This Saturday is Data Privacy Day. If you asked 5 people what “data privacy” is about, you might get 5 answers.

A chief security officer may be thinking about breaches and how to prevent data theft.

A chief privacy officer like myself might be thinking about policy. How do we set up guidelines for the uses of data that everyone can understand and respect?

On Thursday, Jan. 26, I’ll join a variety of privacy professionals in panel discussions to support the National Cyber Security Alliance. We’ll cover topics ranging from “How to read a privacy policy in less than 60 seconds” to privacy and wearables. You can register to watch live-streaming here.

I’ll be part of a panel on the Internet of Things. Here’s a preview of some points I’ll be making:

  • The world is generating information (data) at a staggering pace.  As connected devices become more widespread, from cars to homes to factories, this will only increase.
  • Data collection, and the responsible use of that data, can be terrific for everyone. IoT is revolutionizing business, health, transportation and more.
  • Our job is to help protect our customers’ privacy while giving them the benefits of innovative IoT services.
  • But the “things” in Internet of Things are not all the same. A cargo tracking system doesn’t capture consumer information. But a home security and automation service or a health wearable does. As we develop policies and practices to keep pace with the IoT explosion, we should base privacy protections on the sensitivity of the information. This aligns the use of the data with consumer expectations.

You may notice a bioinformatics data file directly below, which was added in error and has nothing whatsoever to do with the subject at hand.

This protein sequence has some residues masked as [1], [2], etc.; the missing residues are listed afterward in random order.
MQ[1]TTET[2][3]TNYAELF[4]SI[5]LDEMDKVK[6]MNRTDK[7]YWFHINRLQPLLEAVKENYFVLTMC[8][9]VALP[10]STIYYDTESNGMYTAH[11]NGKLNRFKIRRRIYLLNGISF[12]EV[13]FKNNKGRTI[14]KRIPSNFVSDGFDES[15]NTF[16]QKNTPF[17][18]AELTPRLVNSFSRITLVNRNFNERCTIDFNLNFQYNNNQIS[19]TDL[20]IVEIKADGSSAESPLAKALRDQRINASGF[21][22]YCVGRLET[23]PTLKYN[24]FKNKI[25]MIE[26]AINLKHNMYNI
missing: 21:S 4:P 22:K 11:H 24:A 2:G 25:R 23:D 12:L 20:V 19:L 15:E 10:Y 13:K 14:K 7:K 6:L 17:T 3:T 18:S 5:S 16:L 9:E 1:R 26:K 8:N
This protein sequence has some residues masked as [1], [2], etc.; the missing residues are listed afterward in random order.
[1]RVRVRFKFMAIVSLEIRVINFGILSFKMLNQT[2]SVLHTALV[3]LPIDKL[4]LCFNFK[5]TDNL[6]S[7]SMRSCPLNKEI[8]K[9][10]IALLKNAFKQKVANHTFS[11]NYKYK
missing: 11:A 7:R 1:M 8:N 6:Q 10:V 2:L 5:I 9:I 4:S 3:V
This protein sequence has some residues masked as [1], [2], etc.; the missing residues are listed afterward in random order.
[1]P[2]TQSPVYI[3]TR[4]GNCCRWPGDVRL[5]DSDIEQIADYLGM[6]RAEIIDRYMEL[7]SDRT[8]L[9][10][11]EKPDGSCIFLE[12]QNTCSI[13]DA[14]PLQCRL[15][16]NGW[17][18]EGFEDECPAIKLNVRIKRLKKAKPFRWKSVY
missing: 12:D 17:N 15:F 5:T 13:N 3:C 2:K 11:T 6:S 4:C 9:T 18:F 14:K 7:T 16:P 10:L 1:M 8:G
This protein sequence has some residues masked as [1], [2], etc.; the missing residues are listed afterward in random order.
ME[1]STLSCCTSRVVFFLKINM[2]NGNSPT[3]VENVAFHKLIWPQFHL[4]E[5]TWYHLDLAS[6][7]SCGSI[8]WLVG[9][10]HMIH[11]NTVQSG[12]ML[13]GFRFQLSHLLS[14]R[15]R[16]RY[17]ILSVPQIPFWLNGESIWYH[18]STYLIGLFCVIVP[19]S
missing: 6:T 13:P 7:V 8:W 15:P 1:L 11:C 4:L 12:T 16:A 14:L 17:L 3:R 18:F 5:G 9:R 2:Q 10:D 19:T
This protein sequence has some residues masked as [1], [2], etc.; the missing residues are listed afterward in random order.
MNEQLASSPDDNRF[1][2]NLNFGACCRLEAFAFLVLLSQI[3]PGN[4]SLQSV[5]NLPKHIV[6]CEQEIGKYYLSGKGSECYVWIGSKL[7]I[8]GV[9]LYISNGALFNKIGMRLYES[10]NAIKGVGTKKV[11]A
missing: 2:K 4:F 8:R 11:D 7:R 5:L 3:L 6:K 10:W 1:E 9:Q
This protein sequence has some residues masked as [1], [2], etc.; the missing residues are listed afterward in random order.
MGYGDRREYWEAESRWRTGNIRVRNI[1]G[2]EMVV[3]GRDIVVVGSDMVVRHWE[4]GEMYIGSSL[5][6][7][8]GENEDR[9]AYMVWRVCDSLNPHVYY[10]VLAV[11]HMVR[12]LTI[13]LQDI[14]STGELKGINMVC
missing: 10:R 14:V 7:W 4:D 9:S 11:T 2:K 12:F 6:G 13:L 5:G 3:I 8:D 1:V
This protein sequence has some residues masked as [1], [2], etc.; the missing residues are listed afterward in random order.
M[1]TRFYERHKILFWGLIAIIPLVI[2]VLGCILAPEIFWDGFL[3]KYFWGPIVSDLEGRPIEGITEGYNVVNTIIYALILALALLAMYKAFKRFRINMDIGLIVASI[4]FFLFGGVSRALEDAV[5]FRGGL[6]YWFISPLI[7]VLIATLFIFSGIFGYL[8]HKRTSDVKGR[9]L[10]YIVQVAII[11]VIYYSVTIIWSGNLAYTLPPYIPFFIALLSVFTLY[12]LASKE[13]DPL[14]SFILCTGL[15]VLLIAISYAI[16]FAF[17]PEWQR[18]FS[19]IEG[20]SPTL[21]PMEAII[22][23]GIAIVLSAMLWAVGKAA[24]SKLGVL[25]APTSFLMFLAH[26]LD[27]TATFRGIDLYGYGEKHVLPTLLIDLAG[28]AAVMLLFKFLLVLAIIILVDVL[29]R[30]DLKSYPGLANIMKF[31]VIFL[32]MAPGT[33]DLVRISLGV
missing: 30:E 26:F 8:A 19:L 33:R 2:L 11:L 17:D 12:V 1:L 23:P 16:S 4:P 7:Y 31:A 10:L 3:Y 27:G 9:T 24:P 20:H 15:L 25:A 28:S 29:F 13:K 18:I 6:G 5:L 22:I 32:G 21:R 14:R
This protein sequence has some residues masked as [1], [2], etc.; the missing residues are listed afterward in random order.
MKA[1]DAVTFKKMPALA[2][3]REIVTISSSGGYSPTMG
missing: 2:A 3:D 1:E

• It may not sound flashy to “develop industry best practices” or “consult multiple stakeholders,” but these are proven ways to develop good privacy solutions. For example, automakers have developed consumer privacy principles on connected cars, and the Future of Privacy Forum has developed best practices for wearables and health apps. Even for drones, the National Telecommunications and Information Administration developed a set of voluntary privacy principles.
  • For us all to excel at IoT, and for individual companies to succeed, the key is trust. Customers must trust the players to be transparent and responsible in their use and sharing of data.  These practices should not surprise the user.

Data Privacy Day is a good time to reflect on the progress we’ve made and our ongoing commitment to privacy. The live-stream runs from 11 a.m. – 4:30 p.m. PT on Livestream, Periscope and Facebook Live. Other topics include 10 things for startups to know about privacy, and ways to fight back against scams and fraud. Speakers and agenda are included here with registration.

Senior Vice President – Assistant General Counsel & Chief Privacy Officer 

Lori Fink
Lori Fink Senior Vice President – Assistant General Counsel & Chief Privacy Officer